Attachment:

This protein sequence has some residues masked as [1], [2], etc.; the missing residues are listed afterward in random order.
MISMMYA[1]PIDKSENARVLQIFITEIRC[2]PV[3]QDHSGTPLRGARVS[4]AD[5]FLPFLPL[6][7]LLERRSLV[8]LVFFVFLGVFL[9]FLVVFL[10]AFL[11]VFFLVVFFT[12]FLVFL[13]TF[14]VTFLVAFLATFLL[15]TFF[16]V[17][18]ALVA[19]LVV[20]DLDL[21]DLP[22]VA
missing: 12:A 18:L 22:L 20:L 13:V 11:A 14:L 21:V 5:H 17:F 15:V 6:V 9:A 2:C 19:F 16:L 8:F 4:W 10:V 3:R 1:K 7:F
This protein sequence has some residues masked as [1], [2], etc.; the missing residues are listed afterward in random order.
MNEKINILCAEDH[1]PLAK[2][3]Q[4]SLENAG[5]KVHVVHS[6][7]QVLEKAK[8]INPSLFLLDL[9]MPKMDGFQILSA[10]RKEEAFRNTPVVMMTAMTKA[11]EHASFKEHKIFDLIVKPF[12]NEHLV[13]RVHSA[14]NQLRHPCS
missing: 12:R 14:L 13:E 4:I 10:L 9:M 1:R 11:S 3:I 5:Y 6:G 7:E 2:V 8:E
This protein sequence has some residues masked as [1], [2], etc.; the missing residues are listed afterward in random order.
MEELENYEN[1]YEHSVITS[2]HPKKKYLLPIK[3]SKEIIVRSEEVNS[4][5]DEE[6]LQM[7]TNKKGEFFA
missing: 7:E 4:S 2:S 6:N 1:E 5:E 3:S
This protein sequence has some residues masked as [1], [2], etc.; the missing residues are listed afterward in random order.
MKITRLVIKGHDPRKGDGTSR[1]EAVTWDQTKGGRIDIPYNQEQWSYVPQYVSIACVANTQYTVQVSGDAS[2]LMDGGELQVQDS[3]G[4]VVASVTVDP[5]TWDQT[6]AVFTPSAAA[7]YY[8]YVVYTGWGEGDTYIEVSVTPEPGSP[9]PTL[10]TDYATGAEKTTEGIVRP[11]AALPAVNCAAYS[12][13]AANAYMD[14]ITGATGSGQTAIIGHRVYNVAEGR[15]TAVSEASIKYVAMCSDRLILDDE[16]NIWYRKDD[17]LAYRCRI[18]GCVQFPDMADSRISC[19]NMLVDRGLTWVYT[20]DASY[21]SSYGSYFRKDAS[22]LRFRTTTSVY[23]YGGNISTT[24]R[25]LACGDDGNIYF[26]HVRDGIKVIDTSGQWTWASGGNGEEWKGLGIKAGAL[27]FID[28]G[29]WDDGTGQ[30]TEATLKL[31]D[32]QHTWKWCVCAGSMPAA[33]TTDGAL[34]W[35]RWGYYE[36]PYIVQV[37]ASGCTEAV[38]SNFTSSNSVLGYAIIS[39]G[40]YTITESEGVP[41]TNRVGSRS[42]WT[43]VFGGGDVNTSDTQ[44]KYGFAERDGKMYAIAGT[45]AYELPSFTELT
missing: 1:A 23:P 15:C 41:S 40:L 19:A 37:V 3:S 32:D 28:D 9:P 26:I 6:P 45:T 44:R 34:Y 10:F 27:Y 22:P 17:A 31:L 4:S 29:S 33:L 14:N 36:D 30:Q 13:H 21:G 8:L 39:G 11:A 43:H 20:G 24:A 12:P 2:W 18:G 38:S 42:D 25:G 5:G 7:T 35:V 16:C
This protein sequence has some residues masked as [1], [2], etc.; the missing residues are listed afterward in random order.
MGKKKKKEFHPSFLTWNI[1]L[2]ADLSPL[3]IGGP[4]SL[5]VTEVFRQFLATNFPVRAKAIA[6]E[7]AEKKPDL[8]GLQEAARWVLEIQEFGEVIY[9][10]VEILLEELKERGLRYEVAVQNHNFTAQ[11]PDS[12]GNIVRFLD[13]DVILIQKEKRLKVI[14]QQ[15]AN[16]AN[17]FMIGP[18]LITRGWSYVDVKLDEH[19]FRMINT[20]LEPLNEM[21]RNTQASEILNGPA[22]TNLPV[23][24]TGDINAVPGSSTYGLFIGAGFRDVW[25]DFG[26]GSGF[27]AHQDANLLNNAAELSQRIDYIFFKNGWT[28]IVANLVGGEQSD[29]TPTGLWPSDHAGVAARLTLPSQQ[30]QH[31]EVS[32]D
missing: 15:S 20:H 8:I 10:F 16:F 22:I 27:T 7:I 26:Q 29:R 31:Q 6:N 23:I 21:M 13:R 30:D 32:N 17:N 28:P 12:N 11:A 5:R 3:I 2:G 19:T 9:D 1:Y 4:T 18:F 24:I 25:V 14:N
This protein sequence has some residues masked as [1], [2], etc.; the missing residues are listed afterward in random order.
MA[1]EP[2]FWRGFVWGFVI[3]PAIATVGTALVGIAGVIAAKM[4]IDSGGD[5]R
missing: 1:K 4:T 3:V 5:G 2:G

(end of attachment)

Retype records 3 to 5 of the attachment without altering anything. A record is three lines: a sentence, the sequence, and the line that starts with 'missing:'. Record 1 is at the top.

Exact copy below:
This protein sequence has some residues masked as [1], [2], etc.; the missing residues are listed afterward in random order.
MEELENYEN[1]YEHSVITS[2]HPKKKYLLPIK[3]SKEIIVRSEEVNS[4][5]DEE[6]LQM[7]TNKKGEFFA
missing: 7:E 4:S 2:S 6:N 1:E 5:E 3:S
This protein sequence has some residues masked as [1], [2], etc.; the missing residues are listed afterward in random order.
MKITRLVIKGHDPRKGDGTSR[1]EAVTWDQTKGGRIDIPYNQEQWSYVPQYVSIACVANTQYTVQVSGDAS[2]LMDGGELQVQDS[3]G[4]VVASVTVDP[5]TWDQT[6]AVFTPSAAA[7]YY[8]YVVYTGWGEGDTYIEVSVTPEPGSP[9]PTL[10]TDYATGAEKTTEGIVRP[11]AALPAVNCAAYS[12][13]AANAYMD[14]ITGATGSGQTAIIGHRVYNVAEGR[15]TAVSEASIKYVAMCSDRLILDDE[16]NIWYRKDD[17]LAYRCRI[18]GCVQFPDMADSRISC[19]NMLVDRGLTWVYT[20]DASY[21]SSYGSYFRKDAS[22]LRFRTTTSVY[23]YGGNISTT[24]R[25]LACGDDGNIYF[26]HVRDGIKVIDTSGQWTWASGGNGEEWKGLGIKAGAL[27]FID[28]G[29]WDDGTGQ[30]TEATLKL[31]D[32]QHTWKWCVCAGSMPAA[33]TTDGAL[34]W[35]RWGYYE[36]PYIVQV[37]ASGCTEAV[38]SNFTSSNSVLGYAIIS[39]G[40]YTITESEGVP[41]TNRVGSRS[42]WT[43]VFGGGDVNTSDTQ[44]KYGFAERDGKMYAIAGT[45]AYELPSFTELT
missing: 1:A 23:P 15:C 41:S 40:L 19:A 37:V 3:S 32:D 28:D 9:P 26:I 6:P 45:T 44:R 34:Y 10:F 27:Y 22:P 17:A 31:L 4:S 29:S 33:L 14:N 36:D 30:Q 13:H 21:G 8:L 39:G 11:A 43:H 20:G 24:A 12:P 2:W 18:G 38:S 42:D 25:G 5:G 7:T 35:V 16:C
This protein sequence has some residues masked as [1], [2], etc.; the missing residues are listed afterward in random order.
MGKKKKKEFHPSFLTWNI[1]L[2]ADLSPL[3]IGGP[4]SL[5]VTEVFRQFLATNFPVRAKAIA[6]E[7]AEKKPDL[8]GLQEAARWVLEIQEFGEVIY[9][10]VEILLEELKERGLRYEVAVQNHNFTAQ[11]PDS[12]GNIVRFLD[13]DVILIQKEKRLKVI[14]QQ[15]AN[16]AN[17]FMIGP[18]LITRGWSYVDVKLDEH[19]FRMINT[20]LEPLNEM[21]RNTQASEILNGPA[22]TNLPV[23][24]TGDINAVPGSSTYGLFIGAGFRDVW[25]DFG[26]GSGF[27]AHQDANLLNNAAELSQRIDYIFFKNGWT[28]IVANLVGGEQSD[29]TPTGLWPSDHAGVAARLTLPSQQ[30]QH[31]EVS[32]D
missing: 15:S 20:H 8:I 10:F 16:F 22:I 27:T 7:I 26:Q 29:R 31:Q 6:N 23:I 21:M 13:R 30:D 32:N 17:N 28:P 12:N 11:A 5:R 3:I 2:G 19:T 9:D 1:Y 4:T 18:F 24:I 25:V 14:N